Like Ozymandias, who engages in a merciless beat-down of all the other main characters mainly to show how powerless they are to stop his machinations, the Island and its manifestations have often seemed petty in reminding its catspaws who’s in charge…most notably zombie-Christian. (Zombie-Yemi and zombie-Ana were no great shakes either. “Libby says, ‘hi!'” indeed.) It’s not enough that he makes you do things whether you want to or not without regard for broken bones, hearts, or minds because you “have to,” but he’ll be all snarky to you as he does it.
Ben’s tumor and exile…Locke’s numerous leg-wounds (the nastiest of which by far was this week’s protruding-bone special!), exile, and death…Michael’s denied release, then frigid dismissal…Claire’s separation from Aaron…Jin’s separation from Sun…the French team’s “re-programming”…Charlotte being the victim of a Cassandra-like prophecy of doom…the numerous worst-possible-moment time-skips preventing important questions from being answered. The list goes on and on.
It’s enough to make you bang on a hatch in the middle of the night screaming your frustration at cruel fate.
(Aside: While it would probably be futile to attempt to draw direct correspondences between the ensembles of Lost and Watchmen characters for a variety of reasons, one does seem very clear: that of Jack to Dan Dreiberg, aka Nite Owl II. Like Dreiberg, Jack was all too willing to lay down his burden of heroism, only to find himself impotent and adrift in “normal life” before being reluctantly called back into action. And no, that doesn’t make Locke Rorschach! 😛 )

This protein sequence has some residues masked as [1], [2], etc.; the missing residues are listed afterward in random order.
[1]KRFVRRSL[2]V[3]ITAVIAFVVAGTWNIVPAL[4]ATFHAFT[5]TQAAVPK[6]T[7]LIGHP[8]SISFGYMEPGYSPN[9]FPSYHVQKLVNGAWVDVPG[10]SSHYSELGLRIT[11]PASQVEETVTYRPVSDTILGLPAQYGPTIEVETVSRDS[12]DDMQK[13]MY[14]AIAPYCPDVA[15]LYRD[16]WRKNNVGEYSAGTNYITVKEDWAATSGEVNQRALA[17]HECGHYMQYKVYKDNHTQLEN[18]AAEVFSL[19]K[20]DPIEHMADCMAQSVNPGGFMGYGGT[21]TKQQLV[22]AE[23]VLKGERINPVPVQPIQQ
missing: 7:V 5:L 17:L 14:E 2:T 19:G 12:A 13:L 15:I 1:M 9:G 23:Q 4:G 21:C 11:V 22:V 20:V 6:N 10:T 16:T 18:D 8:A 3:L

(***END OF WATCHMEN SPOILERS***)
“Did it hurt?”
“I felt my back break. What do you think?”
As both fellow DocArzt & Friends recapper Fishbiscuit and EW’s Doc Jensen (among others) have aptly pointed out, descents played a very key role in the proceedings of “This Place is Death.” And the place of the journey into the underworld in the great Western monomyth is pretty well established by now. Locke crashes to the bottom of the well and almost meekly accepts his role as wheel-axle-righter and soon-to-be-corpse. Robert and the rest of the French Science Team chase after Montand (well, most of him anyway). Charlotte falls into the well of her own timeline. Danielle begins her long descent into solitary madness. Ben, Desmond, Jack, and Sun prepare for their own descent into the time-witch’s lair.
And, as always, you do not return from the underworld unchanged…if you return at all. Charlotte didn’t, succumbing at last to a particularly nasty case of Time Travel Sickness™, but I’ll get back to her. Robert and crew seem reprogrammed or replaced by smokey pod-people (providing us with an unexpected answer to the question of the “sickness” which made Danielle gun her team down like rabid dogs, and showing us a new ability of Smokey’s). Danielle becomes the “crazy French chick” we all came to know and love before her brutal slaying by the mercenary team. The off-Island folk will presumably return from their descent ready to cast away the outside world once and for all and return to the Island for the end-game.
Which leaves Locke, the miracle man. Locke, the Island’s answer to the Hero With 1,000 Faces™. But also Locke, the eternal patsy.
Look at the expressions that adorn John Locke’s face as he survives another nasty fall and confronts yet another broken part of himself, then interacts with zombie-Christian. He looks just like a whipped puppy as yet another father-figure uses and abuses him. We also know that Locke will end up giving his life during his particular trek through the underworld, which for Locke would also include his time off-Island. Anything that takes him away from the Island that let him walk again could only be considered a form of purgatory or hell for John Locke.